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While attending the 2018 Sundance Film Festival, Daily Dead had the opportunity to catch up on a trio of comedies that ran the gamut of humor: Augustine Frizzell’s Never Goin’ Back, Sebastián Hofmann's Time Share, and Jonathan Watson’s Arizona, which is centered around the 2008/2009 housing crisis.

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Easily the most polarizing of the Midnighters that played as part of the 2018 Sundance Film Festival, writer/director Sam Levinson’s Assassination Nation perfectly encapsulates the crossroads we’re currently at as a society.

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During the 2018 Sundance Film Festival, Daily Dead had the opportunity to speak to co-writer/director Sebastián Hofmann and co-writer/producer Julio Chavezmontes about their recent collaboration on the dark comedy Time Share. The film stars Luis Gerardo Méndez, a well-meaning husband who takes his wife and son on a family vacation at a swanky resort, only to find out that his villa has been double-booked, and he’s forced to spend his relaxation time dealing with a myriad of stresses that pushes his sanity, and his marriage, to the brink.

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Let me start off this review by saying that in no way do I consider myself any kind of expert on black metal. In fact, most of my knowledge of metal music begins and ends with the artists who made a name for themselves here in the states. So, while I can’t really judge Lords of Chaos on its accuracy and authenticity in terms of the black metal movement of the 1980s and ’90s, what I can say is that in terms of creating an explosively unforgettable narrative brimming with a sense of bedlam and anarchy, director Jonas Åkerlund has done a helluva job with Lords of Chaos, which feels a bit more like a horror movie about the destructive patterns of youth than it does a straight-up biopic (and that works for me—for others, results may vary).

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Evil has taken root in the residence of the Graham family in Hereditary, the stunning feature film directorial debut from Ari Aster that’s one-half supernatural spook show, one-half psychological horror, one hundred percent an exercise in nerve-shredding terror. Anchored by incredible performances from Toni Collette (who is working on a level here that is simply beyond any of us mere mortals), Alex Wolff, Gabriel Byrne, and Milly Shapiro, Hereditary is an intimately crafted domestic nightmare in which family ties are wound so tightly, the results are a violently unexpected descent into literal madness and blood-soaked mayhem.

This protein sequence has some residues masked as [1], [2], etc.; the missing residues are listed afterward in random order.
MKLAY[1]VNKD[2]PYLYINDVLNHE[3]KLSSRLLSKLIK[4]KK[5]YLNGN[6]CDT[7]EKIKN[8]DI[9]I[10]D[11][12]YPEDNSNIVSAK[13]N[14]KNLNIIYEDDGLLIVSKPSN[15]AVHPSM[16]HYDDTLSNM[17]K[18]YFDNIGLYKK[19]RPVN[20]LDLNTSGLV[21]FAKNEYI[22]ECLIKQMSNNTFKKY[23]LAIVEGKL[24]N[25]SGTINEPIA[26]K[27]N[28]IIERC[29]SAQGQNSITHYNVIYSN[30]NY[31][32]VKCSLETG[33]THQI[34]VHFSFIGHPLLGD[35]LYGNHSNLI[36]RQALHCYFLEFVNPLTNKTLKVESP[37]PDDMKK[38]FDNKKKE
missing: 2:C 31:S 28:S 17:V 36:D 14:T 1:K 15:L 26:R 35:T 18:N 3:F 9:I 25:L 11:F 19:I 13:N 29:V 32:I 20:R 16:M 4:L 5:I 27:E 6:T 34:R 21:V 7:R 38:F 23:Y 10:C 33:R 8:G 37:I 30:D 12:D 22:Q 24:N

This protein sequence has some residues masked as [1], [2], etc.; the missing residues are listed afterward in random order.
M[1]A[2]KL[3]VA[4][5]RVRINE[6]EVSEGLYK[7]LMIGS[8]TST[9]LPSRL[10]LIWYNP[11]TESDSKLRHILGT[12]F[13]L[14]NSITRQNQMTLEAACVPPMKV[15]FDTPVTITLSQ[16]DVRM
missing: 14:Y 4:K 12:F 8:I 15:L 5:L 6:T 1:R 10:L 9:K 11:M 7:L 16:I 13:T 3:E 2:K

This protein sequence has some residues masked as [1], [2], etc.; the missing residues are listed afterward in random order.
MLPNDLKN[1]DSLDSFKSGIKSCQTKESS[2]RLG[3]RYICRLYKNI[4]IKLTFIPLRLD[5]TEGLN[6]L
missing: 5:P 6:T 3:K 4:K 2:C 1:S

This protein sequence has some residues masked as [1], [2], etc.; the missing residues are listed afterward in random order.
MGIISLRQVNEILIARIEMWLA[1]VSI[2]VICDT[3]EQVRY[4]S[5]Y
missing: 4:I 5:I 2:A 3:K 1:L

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Like most genre fans, I fell head over heels for Turbo Kid, the first feature from the filmmaking trio RKSS (François Simard, Anouk Whissell, and Yoann-Karl Whissell) that transported viewers to a post-apocalyptic future where BMX bikes and friendship rule over the savageness of the brand new world. For their follow-up feature, RKSS heads back to the Reagan Era for their genre-defying Summer of ’84, a murder mystery/slasher/coming-of-age comedy hybrid that confidently explores the triumphs and tribulations of being a teenager, all while delivering a horrifying tale that conjures up some really fun scares along the way.

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This past Tuesday night, Jonas Åkerlund’s Lords of Chaos closed out the Midnighter premieres at the 2018 Sundance Film Festival. Starring Rory Culkin, Emory Cohen, Jack Kilmer, Sky Ferreira, Valter Skarsgård, and Sam Coleman, Akerlund’s Lords recounts (in its own way) the start of the Norwegian Black Metal movement in the late 1980s, which was pioneered by Euronymous (Culkin), the founder of the band Mayhem, and how jealousy and egos corrupted the scene once an eager fan-turned-bandmate Varg (Cohen) takes Euronymous’ ideologies as a battle cry, culminating in an unforgettable showdown between the two musicians.